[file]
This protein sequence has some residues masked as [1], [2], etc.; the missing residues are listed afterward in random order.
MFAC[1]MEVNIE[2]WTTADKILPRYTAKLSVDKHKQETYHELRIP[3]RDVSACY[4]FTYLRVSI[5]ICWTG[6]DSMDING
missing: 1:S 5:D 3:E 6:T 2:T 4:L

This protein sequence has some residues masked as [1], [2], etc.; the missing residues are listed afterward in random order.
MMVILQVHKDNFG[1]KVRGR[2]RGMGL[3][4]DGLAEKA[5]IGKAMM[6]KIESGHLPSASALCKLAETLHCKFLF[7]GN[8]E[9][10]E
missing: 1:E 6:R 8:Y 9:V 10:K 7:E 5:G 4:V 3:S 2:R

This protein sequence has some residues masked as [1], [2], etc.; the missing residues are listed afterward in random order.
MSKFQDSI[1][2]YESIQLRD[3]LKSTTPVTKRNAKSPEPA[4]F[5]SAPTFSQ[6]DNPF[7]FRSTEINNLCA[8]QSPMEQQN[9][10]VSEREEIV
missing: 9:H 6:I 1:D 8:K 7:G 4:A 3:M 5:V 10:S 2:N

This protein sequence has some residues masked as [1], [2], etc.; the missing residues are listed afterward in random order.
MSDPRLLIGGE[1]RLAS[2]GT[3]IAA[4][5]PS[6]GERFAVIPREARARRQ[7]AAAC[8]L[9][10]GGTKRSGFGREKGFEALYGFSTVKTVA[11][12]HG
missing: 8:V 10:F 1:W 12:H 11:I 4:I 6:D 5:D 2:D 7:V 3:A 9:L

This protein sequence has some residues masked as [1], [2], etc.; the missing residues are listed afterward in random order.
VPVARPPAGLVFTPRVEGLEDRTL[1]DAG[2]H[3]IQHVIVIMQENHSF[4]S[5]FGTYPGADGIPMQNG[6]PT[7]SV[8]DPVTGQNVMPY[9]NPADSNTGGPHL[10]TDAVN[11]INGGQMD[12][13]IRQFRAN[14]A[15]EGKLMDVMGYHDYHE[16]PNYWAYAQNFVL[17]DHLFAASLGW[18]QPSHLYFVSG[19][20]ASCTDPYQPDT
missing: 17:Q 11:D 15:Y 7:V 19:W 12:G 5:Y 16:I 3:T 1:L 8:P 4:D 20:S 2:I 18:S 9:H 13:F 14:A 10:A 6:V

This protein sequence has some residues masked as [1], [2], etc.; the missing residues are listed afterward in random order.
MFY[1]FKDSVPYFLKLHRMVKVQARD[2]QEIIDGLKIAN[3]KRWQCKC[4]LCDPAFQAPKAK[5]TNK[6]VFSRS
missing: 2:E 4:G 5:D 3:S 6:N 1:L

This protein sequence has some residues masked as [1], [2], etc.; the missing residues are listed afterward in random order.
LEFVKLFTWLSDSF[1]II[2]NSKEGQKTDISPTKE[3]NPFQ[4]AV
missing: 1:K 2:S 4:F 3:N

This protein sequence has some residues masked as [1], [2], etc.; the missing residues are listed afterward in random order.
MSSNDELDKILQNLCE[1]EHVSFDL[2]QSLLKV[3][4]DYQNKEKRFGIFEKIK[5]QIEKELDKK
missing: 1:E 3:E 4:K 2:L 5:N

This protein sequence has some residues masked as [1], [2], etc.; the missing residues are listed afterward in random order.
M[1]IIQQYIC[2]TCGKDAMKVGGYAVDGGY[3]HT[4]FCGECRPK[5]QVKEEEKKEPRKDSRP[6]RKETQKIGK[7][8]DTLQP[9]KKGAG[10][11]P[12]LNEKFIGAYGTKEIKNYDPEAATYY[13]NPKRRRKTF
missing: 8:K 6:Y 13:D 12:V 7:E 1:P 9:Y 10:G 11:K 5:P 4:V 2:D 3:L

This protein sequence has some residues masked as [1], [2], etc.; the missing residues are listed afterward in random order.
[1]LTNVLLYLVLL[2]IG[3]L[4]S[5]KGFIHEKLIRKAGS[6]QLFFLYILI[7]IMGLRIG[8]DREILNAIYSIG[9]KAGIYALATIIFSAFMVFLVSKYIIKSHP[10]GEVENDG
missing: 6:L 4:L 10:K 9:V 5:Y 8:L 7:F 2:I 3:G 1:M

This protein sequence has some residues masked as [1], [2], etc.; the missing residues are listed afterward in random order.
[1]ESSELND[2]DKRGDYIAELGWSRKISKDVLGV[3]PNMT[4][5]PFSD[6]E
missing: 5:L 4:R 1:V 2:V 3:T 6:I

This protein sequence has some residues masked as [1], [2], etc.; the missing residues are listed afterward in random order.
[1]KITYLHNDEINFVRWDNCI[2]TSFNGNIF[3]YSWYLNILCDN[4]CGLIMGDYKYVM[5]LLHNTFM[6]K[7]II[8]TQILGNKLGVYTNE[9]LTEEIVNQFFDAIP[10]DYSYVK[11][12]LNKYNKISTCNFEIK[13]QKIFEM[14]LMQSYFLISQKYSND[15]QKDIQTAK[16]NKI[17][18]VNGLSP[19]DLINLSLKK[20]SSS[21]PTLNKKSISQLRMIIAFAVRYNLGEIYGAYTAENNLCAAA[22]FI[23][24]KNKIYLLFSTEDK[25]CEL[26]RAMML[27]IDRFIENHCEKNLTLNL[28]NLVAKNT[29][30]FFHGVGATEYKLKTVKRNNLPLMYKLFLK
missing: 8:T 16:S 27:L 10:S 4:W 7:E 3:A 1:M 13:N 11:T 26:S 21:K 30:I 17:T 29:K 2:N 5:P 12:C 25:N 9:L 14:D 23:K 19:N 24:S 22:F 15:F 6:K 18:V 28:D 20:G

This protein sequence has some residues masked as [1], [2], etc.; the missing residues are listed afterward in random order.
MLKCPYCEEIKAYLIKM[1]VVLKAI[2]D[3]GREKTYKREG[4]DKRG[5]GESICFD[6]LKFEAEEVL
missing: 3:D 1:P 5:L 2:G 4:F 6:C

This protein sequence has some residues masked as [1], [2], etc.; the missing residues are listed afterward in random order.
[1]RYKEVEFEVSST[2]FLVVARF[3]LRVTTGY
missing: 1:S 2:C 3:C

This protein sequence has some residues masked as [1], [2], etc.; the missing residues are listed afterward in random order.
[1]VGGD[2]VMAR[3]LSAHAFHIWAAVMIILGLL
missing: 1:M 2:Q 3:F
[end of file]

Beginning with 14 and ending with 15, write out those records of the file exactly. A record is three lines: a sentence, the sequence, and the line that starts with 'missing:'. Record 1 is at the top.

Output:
This protein sequence has some residues masked as [1], [2], etc.; the missing residues are listed afterward in random order.
[1]RYKEVEFEVSST[2]FLVVARF[3]LRVTTGY
missing: 1:S 2:C 3:C

This protein sequence has some residues masked as [1], [2], etc.; the missing residues are listed afterward in random order.
[1]VGGD[2]VMAR[3]LSAHAFHIWAAVMIILGLL
missing: 1:M 2:Q 3:F